January 11, 2016
Provided By Ana Paulina
The Stalking Resource Center at the National Center for Victims of Crime and the U.S. Department of Justice Office on Violence Against Women: produced this video to enhance the ability of law enforcement first responders to recognize and effectively respond to stalking. The video is designed so that it can either be shown in its entirety (approximately 18 minutes) or as individual chapters.
National Stalking Awareness Month (NSAM): One in five Americans are affected by cyberstalking, persistent emails, and other unwanted contact according to a study by the National Cyber Security Alliance. This January is National Stalking Awareness Month – a month dedicated to educating the public about the dangers related to the crime of stalking both online and offline. The month also provides a good opportunity to identify the ways Americans can protect themselves online.
The Stalking Resource Center SRC) of the National Center for Victims of Crime, is a Stop.Think.Connect. National Network partner. The SRC defines “stalking” generally as harassing or threatening behavior that an individual engages in repeatedly, such as following a person, appearing at a person's home or place of business, or making harassing phone calls. Cyberstalking follows the same definition; only perpetrators utilize technology to torment their victims. This can involve continuously contacting someone online or e-mailing threatening or hateful messages.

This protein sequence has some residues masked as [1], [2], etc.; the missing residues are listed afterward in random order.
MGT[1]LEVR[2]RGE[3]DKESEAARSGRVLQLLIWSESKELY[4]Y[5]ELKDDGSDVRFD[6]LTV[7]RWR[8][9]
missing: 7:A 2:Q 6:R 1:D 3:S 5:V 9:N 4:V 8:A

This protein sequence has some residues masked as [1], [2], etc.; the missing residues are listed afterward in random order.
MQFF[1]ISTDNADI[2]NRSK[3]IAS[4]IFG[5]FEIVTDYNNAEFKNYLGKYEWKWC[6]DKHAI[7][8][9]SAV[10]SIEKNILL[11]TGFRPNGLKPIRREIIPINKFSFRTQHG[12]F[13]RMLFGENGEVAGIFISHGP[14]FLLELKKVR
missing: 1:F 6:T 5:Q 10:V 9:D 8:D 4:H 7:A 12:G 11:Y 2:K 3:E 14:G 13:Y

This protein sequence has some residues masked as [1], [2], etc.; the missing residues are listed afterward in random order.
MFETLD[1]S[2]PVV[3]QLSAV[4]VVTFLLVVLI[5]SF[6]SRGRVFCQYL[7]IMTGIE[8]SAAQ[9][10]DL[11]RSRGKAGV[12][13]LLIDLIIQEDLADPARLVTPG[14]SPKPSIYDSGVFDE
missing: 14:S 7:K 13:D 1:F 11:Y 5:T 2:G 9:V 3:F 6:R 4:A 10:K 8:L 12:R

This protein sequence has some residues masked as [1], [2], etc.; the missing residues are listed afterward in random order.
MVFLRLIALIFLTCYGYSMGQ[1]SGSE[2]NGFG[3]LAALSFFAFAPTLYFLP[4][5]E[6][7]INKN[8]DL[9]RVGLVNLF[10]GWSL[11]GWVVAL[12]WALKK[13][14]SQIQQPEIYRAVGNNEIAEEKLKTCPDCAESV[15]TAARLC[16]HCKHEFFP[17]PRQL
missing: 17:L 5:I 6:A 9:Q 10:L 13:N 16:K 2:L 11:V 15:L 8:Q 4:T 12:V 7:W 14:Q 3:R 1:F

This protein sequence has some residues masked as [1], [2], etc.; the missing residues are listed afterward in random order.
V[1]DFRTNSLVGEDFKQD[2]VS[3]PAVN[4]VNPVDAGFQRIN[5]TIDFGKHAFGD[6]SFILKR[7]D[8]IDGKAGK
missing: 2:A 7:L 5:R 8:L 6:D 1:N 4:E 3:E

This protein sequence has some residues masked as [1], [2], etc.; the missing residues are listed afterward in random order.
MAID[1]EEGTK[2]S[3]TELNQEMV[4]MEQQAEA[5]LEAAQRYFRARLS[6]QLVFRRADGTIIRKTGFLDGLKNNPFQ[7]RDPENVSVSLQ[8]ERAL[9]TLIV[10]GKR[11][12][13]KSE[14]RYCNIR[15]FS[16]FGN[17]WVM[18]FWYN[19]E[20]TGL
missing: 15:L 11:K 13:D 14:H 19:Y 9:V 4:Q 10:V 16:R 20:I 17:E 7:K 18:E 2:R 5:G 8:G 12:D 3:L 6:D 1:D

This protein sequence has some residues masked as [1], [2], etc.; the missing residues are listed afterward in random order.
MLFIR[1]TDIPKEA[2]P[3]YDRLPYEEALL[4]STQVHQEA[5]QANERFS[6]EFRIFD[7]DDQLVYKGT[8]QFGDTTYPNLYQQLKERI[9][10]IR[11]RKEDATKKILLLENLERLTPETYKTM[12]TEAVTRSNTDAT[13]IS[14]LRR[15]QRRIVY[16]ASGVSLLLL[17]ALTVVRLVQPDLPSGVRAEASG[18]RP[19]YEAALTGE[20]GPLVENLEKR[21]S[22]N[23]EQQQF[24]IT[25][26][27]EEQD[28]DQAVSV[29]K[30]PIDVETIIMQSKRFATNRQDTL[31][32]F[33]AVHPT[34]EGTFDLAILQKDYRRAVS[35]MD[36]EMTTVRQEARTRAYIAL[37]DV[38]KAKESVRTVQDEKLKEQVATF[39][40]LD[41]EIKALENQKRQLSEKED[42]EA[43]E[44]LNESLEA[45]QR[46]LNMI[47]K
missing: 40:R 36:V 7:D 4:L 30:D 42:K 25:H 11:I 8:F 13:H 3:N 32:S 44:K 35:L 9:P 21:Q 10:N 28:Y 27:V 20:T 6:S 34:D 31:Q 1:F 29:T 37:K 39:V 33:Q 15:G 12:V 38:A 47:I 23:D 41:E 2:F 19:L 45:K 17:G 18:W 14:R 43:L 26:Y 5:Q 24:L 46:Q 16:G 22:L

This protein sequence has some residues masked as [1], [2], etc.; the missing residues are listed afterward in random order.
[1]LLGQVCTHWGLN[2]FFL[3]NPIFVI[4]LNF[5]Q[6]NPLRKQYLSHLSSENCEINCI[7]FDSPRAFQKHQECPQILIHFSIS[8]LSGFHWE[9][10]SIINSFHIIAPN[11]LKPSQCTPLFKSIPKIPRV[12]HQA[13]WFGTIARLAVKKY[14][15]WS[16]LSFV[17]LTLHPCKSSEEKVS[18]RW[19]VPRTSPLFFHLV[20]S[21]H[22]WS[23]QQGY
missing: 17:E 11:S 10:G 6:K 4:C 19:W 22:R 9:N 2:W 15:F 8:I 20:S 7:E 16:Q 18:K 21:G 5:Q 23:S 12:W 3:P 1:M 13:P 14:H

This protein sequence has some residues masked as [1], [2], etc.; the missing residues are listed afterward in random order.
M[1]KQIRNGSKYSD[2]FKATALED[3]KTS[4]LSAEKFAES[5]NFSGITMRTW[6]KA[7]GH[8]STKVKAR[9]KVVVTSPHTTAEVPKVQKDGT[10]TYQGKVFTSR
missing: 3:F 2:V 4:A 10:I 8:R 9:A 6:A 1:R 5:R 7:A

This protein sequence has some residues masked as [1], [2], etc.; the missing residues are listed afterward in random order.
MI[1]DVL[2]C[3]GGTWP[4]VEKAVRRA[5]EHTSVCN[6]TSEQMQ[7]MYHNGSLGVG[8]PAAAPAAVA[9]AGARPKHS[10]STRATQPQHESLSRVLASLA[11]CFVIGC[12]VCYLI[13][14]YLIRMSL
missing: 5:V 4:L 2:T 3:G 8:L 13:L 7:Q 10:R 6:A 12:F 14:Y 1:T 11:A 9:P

The best defense against cyber stalking is to avoid oversharing information – especially online. Here are some basic tips from the Stop.Think.Connect.™ Campaign, the Department of Homeland Security’s national cyber security awareness program, to keep in mind when sharing online.
To find out how you can support National Stalking Awareness Month or find out more information on stalking, please visit the National Stalking Resource Center and the National Stalking Awareness Month website.